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Best practices to publish open-source software operators

Running or operating applications requires several tasks throughout their lifecycle: scaling instances, checking the health, integrating with other applications, running backups, and applying updates – to name a few examples. It’s a time and labour-intensive process. To automate these tasks, developers can implement scripts for repeated execution. This is where the software operator comes in. Software operators are a design pattern, a proven and acknowledged approach by the software community. Software operators lift automation to a new level. They don’t only automate the deployment of application workloads, they also encode the expertise required to manage and operate them. In other words, they offer a secure and reliable way to operate applications. 

But suppose you start the development of your operator. Fundamental questions will naturally arise: Which points would you need to cover? What makes a good operator? What should you start working on first?

Go open source with your software operator

We believe open source development is the best way to create operators. Open source does not only refer to publishing the source code but also to the open and distributed development of software. The goal of operators is not to cover a single application use case but the needs of relevant use cases in various domains. Therefore, open source development offers the best approach to bring experts with different backgrounds together to build a reliable and secure operator. In addition, open source provides transparency, which is the most efficient way of detecting vulnerabilities and providing secure software.

Canonical has developed Juju and the Charmed Operator SDK to develop and run operators in an open-source way. Operators written to run on Juju are called Charmed Operators, or Charms for short. Developers can publish their operators on our app store: Charmhub.

Our publication guidelines can help you prepare your operator implementation for public launch. While written specifically for Charms and Charmhub, they provide best practices for anyone engaging in open-source operator development. 

Make your project approachable

The publication guidelines cover two main parts. First, every open-source project needs to attract users and contributions. General best practices exist for preparing an approachable and popular open-source project. Our publication guidelines emphasise the most relevant points:

  • A clean code base covering a consistent code style and an appropriate project tree structure. Both are necessary for mature development and increase the approachability of the project.
  • Documentation explains how to use the operator, test the implementation and contribute to the project.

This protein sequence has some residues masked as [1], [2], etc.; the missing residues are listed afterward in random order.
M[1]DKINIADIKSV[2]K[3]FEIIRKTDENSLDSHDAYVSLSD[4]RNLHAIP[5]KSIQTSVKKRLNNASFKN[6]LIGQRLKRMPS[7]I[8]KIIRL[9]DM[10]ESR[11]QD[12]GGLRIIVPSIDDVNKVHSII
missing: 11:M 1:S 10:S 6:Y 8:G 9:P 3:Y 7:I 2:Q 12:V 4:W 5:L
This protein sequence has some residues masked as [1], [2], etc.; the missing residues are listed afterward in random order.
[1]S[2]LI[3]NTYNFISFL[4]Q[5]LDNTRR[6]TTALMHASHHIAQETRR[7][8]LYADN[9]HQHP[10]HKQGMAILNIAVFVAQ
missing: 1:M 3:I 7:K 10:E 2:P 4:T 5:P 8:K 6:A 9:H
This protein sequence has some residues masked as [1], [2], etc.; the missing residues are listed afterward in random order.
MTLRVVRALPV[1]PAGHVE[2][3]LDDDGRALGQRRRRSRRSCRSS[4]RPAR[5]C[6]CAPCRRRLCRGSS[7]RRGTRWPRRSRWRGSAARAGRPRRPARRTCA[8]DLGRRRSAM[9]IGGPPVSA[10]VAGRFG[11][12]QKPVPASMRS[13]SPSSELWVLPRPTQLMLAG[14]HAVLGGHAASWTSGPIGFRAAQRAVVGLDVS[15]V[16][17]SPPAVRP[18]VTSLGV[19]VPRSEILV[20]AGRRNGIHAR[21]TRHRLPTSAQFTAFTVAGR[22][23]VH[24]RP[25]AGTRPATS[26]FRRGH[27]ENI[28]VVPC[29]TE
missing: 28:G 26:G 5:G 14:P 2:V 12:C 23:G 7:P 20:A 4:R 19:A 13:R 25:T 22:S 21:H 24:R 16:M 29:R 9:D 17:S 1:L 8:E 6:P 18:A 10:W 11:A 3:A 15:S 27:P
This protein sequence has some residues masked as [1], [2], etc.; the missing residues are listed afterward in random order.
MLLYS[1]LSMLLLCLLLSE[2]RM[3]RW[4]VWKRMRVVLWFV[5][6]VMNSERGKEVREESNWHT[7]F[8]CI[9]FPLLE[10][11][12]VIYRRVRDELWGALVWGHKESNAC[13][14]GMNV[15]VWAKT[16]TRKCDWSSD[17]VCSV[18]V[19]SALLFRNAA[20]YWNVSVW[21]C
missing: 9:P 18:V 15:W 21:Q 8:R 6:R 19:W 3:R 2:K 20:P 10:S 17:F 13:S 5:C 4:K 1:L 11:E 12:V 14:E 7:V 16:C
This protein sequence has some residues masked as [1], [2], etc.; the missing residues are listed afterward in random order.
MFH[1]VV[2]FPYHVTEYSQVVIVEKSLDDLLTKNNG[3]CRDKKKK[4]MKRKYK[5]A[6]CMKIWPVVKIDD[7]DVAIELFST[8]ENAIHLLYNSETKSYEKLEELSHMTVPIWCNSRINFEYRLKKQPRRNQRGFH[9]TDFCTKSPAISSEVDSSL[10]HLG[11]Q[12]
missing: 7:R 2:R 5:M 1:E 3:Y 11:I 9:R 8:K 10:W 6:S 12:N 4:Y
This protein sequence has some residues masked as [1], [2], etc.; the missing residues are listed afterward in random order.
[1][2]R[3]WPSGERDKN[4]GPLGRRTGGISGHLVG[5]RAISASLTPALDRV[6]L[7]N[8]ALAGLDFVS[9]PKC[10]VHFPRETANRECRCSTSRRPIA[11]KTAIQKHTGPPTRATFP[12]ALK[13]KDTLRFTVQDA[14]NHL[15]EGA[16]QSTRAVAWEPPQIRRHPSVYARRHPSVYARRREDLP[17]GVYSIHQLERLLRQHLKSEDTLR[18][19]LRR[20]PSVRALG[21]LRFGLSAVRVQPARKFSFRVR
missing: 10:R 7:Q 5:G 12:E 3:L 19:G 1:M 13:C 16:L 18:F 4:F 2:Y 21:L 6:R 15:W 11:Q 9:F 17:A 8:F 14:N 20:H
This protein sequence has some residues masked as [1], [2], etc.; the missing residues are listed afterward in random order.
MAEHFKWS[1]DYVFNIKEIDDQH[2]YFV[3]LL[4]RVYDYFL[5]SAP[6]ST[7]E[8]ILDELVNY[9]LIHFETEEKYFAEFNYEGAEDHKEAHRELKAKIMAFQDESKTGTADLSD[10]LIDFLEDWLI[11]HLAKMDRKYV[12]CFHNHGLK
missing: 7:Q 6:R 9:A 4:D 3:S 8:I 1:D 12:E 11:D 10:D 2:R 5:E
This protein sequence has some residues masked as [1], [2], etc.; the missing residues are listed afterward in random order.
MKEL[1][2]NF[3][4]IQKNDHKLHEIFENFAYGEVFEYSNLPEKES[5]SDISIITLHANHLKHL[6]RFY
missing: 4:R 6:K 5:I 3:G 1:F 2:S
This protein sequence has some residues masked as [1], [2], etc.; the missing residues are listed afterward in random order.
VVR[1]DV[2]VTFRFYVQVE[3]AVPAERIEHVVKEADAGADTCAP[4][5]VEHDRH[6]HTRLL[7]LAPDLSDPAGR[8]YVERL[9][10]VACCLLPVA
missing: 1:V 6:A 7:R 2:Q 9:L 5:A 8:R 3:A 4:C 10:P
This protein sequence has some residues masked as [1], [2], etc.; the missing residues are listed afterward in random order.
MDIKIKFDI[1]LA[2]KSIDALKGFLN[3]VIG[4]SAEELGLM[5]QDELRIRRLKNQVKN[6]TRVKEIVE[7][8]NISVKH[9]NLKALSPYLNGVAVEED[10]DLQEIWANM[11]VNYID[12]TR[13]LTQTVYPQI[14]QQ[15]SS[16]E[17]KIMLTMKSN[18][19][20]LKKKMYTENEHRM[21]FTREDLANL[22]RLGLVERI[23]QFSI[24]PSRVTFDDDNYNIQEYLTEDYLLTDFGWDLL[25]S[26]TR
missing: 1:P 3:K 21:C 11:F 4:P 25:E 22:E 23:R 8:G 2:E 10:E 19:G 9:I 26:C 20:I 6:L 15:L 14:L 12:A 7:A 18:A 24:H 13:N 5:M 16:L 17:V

• Contact e-mails, mailing list addresses and relevant URLs guide users on where to find relevant information or contact the right persons.
  • Links to forums and chats are essential to let users quickly get in touch with the project community and ask questions or make suggestions.
  • Ensuring trademark and licence compliance of 3rd party content respects external interests. It eliminates doubts about legal issues for interested users.

These general points apply to most open-source projects. But there are also specific things about operators to consider.

Automate testing and releasing

Different operators operate, Keith-Haring-style – An AI-generated image using OpenAI tools, attributed to the author of this post.

Software operators are a special kind of software compared to libraries, smartphone applications, GUI frameworks, or web applications. Therefore, setting the proper foundation from the beginning is very important. Consider these two things:

  1.  Software operators need to consider the release cycles of the covered application, not just their own. Moreover, providing timely releases is essential for security software that runs productively on organisations’ servers. Therefore, automating the build and release process is crucial for an operator. If build and release processes are not automated, everything will slow down significantly, starting from testing new releases in different environments.
  2.  Interested users or developers need to invest time and effort in testing operators. Depending on the application, testing requires not only the setup of a private or public cloud, but also the installation of additional software. For example, if the application and its operator are an extension for OpenStack, a test installation is required first. Therefore, to avoid deep frustrations, it’s more critical that the operator works reliably from the beginning. For this reason, both unit and integration tests are necessary from the moment development starts.

If these points are not covered, providing a secure and reliable operator will be challenging in the long run. For more details, read the publication guidelines in our docs for the Charmed Operator SDK.

Further reading

Read our introduction to Juju and Charmed Operators

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